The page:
Trip Highlights: 5 Albatross species including a Southern Royal, Northern and Southern Giant Petrels, Subantarctic Skua, Humpback Whale.
Despite a week of windy weather, a group of eager pelagic first timers joined Cape Town Pelagics guide Nick Fordyce on board a trip departing from Simon's Town for a day at sea in search of sea birds and mammals.
With a couple of trawlers known to be operating south west of Cape Point the group made quick initial progress. A quick stop at Cape Point provided the passengers with an opportunity to take some iconic pictures in the beautiful morning light. As usual good numbers of Cape and White-breasted Cormorants were seen in the area. Not far beyond the point there was quite a lot of bird activity with Cape Gannets, Kelp Gulls and Swift Terns present. The first pelagic birds were also spotted with really good numbers of Sooty Shearwaters and White-chinned Petrels on display. The former provided particularly good viewing on the starboard side of the boat as the light repeatedly caught their characteristic silvery flashes on their underwings.
Around half an hour later we got sight of a trawling vessel and it was with little surprise that the first albatrosses of the day were seen. First a single Shy Albatross appeared. Shortly thereafter an Atlantic Yellow-nosed Albatross flew close by. All the while the White-chinned Petrels and Sooty Shearwaters became more numerous.
Following in the wake of a processing trawler is always a rewarding and amazing experience and this was once again the case. We reached the trawler shortly before it pulled up its nets and when it did it was quite a spectacle. Cape Fur Seals, easily in excess of forty individuals, were seen pursuing the net and pulling fish out of it. Huge numbers of birds were also present with a great range of different aged Shy and Black-browed Albatrosses on view. Indian Yellow-nosed Albatross were also present although, admittedly, they were less numerous and probably only 6 or so individuals were in the area. Nonetheless a couple of them were seen on the water, close to the boat. One of the passengers favourite birds of the day were the robust Subantarctic Skuas which were relentlessly stealing bits of fish from, in particular, the hardworking Shearwaters. Pintado Petrels also made an appearance, although they were somewhat late to the party. Even larger to the party were both species of Giant Petrel. A Northern Giant Petrel was first to be spotted and then later a couple of Southern Giant Petrels. The group got good views of both species and were able to see how one distinguishes between the two.
The highlight of the day though, amongst all of the beautiful birds, big and small, was a Southern Royal Albatross which made a couple of fly-bys past the boat. It may be that there were actually two individuals present although this has subsequently proven difficult to confirm, nonetheless at least one individual was in the area and was seen by all on board and by the other Cape Town Pelagics boat. Seeing one of the 'white backs' is always a humbling experience - especially when one sees them dwarf the other albatrosses which, up until that moment, seemed absolutely massive.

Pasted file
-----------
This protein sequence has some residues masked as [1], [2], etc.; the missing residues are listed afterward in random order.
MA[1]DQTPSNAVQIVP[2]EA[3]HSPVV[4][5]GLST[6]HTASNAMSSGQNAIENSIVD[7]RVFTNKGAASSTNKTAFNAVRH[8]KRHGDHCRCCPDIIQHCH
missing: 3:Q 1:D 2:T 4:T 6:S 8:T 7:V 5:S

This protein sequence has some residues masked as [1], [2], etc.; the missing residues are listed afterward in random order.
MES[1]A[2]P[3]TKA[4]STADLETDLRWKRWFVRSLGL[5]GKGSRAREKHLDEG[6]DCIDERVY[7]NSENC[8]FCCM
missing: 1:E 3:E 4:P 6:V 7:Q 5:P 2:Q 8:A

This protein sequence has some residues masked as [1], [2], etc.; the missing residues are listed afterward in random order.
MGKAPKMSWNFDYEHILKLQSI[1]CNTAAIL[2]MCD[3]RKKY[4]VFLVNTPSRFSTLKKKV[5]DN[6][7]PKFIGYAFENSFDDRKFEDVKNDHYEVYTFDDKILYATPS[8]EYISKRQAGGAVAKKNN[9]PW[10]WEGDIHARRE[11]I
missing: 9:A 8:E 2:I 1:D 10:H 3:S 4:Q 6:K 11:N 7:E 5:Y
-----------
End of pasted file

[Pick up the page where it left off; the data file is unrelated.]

Eventually the group had to head back towards the harbour at Simon's Town. On the way back in a number of additional coastal species were seen including Bank and Crowned Cormorants, African Oystercatcher and around 50 African Penguins not far from the Boulders Beach colony. Sitting out on the water, enjoying the scenery, the group was treated to another assortment of (now famous?) delicious sandwiches made by Alan's wife. In the end, it was another great, albeit somewhat bumpy, day out at sea!
Species seen at sea and approximate numbers:
1. Shy Albatross - 150
2. Black Browed Albatross - 60
3. Atlantic Yellow-nosed Albatross - 2
4. Indian Yellow-nosed Albatross - 4
5. Southern Royal Albatross - 1
6. Southern Giant Petrel - 3
7. Northern Giant Petrel - 2
8. White Chinned Petrel - 1500
9. Pintado Petrel - 30
10. Sooty Shearwater - 300
11. Subantarctic Skua - 10
12. Kelp Gull - 45
Species seen near the coast:
1. Cape Cormorant - 200
2. White Breasted Cormorant - 40
3. Bank Cormorant - 20
4. African Penguin - 40
5. African Black Oystercatcher - 4
6. Swift Tern - 10
7. Kelp Gull - 25
8. Hartlaub's Gull - 5
9. Cape Gannet - 35
10. Sooty Shearwater - 2
11. White Chinned Petrel - 4
1. Cape Fur Seal
2. Humpback Whale
A message from Cape Town Pelagics:
A huge thank you to our experienced skippers who are
able to safely lead us to the best birding areas and
skillfully manoeuvre the boat into just the best position
while all on board are busy concentrating on the birds!
Coordinating a pelagic trip over a year in advance
with guests from all across South Africa and different
countries around the world requires an organised office
team. We thank them for their special eye for detail
- and for the sometimes last-minute rearrangements
and frustration if the weather delays the trip to
another day! Our biggest thank-you is to our Cape
Town Pelagics guides who take time out of their work,
often involving seabirds and conservation, and time
away from their families, to provide our guests with
a world-class birding experience. Cape Town Pelagics
donates all it profits to seabirds, and so all the
participants who join the trip make a contribution
towards bird research and conservation - a big thank
you from all of us.
Trip Report by Cape Town Pelagics
guide Nick Fordyce.
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